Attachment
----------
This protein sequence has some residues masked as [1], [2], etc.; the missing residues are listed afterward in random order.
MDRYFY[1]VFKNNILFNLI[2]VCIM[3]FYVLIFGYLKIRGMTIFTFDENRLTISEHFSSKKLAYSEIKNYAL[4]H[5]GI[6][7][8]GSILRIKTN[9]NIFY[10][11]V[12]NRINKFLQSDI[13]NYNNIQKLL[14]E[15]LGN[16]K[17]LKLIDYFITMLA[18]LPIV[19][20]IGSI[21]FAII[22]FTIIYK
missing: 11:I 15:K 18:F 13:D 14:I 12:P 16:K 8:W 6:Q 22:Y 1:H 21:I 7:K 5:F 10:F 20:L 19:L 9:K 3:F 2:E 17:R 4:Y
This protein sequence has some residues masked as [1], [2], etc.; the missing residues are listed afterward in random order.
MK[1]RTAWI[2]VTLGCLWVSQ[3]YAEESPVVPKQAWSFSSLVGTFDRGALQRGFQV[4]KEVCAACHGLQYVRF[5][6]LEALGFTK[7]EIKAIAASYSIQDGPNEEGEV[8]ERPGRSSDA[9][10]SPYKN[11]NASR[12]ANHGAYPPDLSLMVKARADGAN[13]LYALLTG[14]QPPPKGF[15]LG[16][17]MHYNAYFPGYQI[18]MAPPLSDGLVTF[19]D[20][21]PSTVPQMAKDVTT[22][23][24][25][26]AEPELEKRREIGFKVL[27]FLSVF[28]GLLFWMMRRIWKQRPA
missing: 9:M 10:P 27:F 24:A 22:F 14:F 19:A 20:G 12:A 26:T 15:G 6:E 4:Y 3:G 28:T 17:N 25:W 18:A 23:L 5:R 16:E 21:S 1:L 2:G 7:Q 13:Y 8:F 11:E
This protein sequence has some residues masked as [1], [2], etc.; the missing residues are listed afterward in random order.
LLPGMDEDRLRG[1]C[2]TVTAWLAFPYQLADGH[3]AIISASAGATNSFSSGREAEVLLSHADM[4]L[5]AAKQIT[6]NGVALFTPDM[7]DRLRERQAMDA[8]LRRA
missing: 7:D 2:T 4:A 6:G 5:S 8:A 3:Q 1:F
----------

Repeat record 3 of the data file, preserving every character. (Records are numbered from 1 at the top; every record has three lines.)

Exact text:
This protein sequence has some residues masked as [1], [2], etc.; the missing residues are listed afterward in random order.
LLPGMDEDRLRG[1]C[2]TVTAWLAFPYQLADGH[3]AIISASAGATNSFSSGREAEVLLSHADM[4]L[5]AAKQIT[6]NGVALFTPDM[7]DRLRERQAMDA[8]LRRA
missing: 7:D 2:T 4:A 6:G 5:S 8:A 3:Q 1:F